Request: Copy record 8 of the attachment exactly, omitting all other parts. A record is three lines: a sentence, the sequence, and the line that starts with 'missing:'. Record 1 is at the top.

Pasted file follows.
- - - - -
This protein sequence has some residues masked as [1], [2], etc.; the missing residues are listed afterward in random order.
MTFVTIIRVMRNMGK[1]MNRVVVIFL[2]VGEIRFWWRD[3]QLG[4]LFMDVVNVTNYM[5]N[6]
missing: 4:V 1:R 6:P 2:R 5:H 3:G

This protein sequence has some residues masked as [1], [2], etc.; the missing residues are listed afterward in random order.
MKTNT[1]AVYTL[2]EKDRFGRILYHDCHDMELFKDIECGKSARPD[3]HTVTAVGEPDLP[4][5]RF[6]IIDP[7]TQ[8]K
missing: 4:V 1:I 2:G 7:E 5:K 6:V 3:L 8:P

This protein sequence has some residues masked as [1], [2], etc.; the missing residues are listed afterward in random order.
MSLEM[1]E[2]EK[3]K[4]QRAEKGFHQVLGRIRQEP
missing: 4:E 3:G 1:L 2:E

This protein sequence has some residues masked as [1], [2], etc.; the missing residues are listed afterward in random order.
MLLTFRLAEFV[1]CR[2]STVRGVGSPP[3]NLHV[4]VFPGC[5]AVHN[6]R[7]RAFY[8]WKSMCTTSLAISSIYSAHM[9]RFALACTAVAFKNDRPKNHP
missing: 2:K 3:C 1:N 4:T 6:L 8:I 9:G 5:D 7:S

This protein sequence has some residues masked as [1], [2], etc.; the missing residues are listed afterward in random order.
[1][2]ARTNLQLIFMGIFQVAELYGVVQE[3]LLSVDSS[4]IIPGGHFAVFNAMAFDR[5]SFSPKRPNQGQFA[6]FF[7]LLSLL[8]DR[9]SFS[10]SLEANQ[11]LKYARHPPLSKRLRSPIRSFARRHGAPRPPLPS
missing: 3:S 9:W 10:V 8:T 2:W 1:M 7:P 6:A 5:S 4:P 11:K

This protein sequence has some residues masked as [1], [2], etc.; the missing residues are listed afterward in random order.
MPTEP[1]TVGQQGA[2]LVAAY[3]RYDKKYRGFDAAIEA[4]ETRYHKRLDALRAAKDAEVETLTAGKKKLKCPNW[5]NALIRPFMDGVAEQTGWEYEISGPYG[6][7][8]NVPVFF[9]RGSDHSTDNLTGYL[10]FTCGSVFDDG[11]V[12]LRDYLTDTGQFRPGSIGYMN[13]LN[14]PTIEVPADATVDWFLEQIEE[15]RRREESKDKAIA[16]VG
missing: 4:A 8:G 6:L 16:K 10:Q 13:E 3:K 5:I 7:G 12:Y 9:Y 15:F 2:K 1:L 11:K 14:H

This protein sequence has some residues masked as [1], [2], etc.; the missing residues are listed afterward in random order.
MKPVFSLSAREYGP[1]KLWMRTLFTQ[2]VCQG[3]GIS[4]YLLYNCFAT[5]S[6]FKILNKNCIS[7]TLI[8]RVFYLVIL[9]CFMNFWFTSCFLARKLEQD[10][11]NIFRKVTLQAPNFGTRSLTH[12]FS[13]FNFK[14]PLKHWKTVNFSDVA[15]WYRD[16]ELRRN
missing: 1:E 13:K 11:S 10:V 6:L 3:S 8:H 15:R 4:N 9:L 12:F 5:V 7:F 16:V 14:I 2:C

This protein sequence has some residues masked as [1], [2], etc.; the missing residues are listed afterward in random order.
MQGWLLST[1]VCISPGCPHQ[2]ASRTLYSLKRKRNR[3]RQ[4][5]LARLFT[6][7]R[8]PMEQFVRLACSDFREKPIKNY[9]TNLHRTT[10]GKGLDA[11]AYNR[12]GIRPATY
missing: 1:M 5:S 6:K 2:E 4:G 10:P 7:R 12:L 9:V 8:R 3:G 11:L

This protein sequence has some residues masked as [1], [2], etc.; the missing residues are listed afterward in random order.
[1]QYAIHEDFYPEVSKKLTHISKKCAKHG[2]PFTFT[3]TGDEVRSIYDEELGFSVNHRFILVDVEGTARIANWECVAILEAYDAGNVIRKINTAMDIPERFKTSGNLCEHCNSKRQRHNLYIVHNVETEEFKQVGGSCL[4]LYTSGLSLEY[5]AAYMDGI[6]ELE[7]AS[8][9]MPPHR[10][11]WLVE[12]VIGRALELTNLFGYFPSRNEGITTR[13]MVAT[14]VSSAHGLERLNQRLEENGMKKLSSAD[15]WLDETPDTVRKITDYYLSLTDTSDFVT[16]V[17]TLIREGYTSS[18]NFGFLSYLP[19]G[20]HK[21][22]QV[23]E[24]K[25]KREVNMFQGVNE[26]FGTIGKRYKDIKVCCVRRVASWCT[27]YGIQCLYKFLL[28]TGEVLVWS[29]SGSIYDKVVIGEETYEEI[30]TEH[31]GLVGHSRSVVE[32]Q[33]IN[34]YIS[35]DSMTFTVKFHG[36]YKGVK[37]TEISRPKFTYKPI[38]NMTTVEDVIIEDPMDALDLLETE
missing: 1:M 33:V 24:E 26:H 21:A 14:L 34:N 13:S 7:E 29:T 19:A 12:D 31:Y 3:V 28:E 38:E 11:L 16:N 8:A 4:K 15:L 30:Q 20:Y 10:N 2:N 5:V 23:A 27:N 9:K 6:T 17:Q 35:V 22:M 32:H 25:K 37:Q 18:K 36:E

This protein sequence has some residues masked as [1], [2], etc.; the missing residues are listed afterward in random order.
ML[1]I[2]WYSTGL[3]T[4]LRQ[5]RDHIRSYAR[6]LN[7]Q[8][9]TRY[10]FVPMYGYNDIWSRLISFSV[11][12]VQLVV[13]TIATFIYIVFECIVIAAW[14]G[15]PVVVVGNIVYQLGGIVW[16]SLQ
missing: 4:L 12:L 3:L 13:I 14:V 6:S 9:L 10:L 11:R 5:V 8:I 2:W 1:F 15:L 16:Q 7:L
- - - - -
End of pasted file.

This protein sequence has some residues masked as [1], [2], etc.; the missing residues are listed afterward in random order.
MQGWLLST[1]VCISPGCPHQ[2]ASRTLYSLKRKRNR[3]RQ[4][5]LARLFT[6][7]R[8]PMEQFVRLACSDFREKPIKNY[9]TNLHRTT[10]GKGLDA[11]AYNR[12]GIRPATY
missing: 1:M 5:S 6:K 2:E 4:G 10:P 7:R 12:L 9:V 8:R 3:G 11:L